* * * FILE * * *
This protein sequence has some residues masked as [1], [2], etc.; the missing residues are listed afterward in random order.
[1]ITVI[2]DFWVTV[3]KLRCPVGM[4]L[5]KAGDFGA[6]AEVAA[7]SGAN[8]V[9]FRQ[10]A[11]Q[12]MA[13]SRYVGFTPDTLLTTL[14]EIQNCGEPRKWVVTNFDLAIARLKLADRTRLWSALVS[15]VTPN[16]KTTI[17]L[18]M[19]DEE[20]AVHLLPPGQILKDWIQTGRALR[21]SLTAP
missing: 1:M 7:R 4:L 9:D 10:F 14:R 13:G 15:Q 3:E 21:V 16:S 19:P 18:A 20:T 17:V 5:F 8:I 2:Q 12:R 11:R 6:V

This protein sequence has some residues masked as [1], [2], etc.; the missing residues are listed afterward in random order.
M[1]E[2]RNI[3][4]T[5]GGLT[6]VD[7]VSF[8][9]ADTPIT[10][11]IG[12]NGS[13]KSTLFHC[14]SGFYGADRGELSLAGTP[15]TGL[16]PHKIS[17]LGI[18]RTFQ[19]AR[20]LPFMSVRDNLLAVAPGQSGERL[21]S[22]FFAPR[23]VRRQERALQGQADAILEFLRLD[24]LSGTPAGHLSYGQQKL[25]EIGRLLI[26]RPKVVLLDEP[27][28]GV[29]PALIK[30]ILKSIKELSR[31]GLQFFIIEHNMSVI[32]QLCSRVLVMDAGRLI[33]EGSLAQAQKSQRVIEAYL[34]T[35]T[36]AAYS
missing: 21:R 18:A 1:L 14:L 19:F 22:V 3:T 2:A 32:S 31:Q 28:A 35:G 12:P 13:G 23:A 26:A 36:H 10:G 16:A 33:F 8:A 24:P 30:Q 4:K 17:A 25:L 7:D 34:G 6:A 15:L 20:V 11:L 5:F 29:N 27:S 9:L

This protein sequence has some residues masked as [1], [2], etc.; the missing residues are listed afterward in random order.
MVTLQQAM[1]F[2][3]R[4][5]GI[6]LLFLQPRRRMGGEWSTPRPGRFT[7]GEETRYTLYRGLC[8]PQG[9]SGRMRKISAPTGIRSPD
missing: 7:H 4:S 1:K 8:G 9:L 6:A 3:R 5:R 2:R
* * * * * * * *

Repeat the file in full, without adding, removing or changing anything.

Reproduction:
This protein sequence has some residues masked as [1], [2], etc.; the missing residues are listed afterward in random order.
[1]ITVI[2]DFWVTV[3]KLRCPVGM[4]L[5]KAGDFGA[6]AEVAA[7]SGAN[8]V[9]FRQ[10]A[11]Q[12]MA[13]SRYVGFTPDTLLTTL[14]EIQNCGEPRKWVVTNFDLAIARLKLADRTRLWSALVS[15]VTPN[16]KTTI[17]L[18]M[19]DEE[20]AVHLLPPGQILKDWIQTGRALR[21]SLTAP
missing: 1:M 7:R 4:L 9:D 10:F 14:R 13:G 15:Q 3:E 21:V 16:S 19:P 18:A 20:T 17:V 5:F 8:I 2:Q 12:R 11:R 6:V

This protein sequence has some residues masked as [1], [2], etc.; the missing residues are listed afterward in random order.
M[1]E[2]RNI[3][4]T[5]GGLT[6]VD[7]VSF[8][9]ADTPIT[10][11]IG[12]NGS[13]KSTLFHC[14]SGFYGADRGELSLAGTP[15]TGL[16]PHKIS[17]LGI[18]RTFQ[19]AR[20]LPFMSVRDNLLAVAPGQSGERL[21]S[22]FFAPR[23]VRRQERALQGQADAILEFLRLD[24]LSGTPAGHLSYGQQKL[25]EIGRLLI[26]RPKVVLLDEP[27][28]GV[29]PALIK[30]ILKSIKELSR[31]GLQFFIIEHNMSVI[32]QLCSRVLVMDAGRLI[33]EGSLAQAQKSQRVIEAYL[34]T[35]T[36]AAYS
missing: 21:R 18:A 1:L 14:L 19:F 22:V 3:T 2:A 32:S 31:Q 28:A 35:G 12:P 13:G 23:A 26:A 36:H 10:G 16:A 33:F 8:A 24:P 30:Q 4:K 17:A 25:L 7:D 34:G 6:A 15:L 20:V 11:L 5:F 29:N 27:S 9:L

This protein sequence has some residues masked as [1], [2], etc.; the missing residues are listed afterward in random order.
MVTLQQAM[1]F[2][3]R[4][5]GI[6]LLFLQPRRRMGGEWSTPRPGRFT[7]GEETRYTLYRGLC[8]PQG[9]SGRMRKISAPTGIRSPD
missing: 7:H 4:S 1:K 8:G 9:L 6:A 3:R 5:R 2:R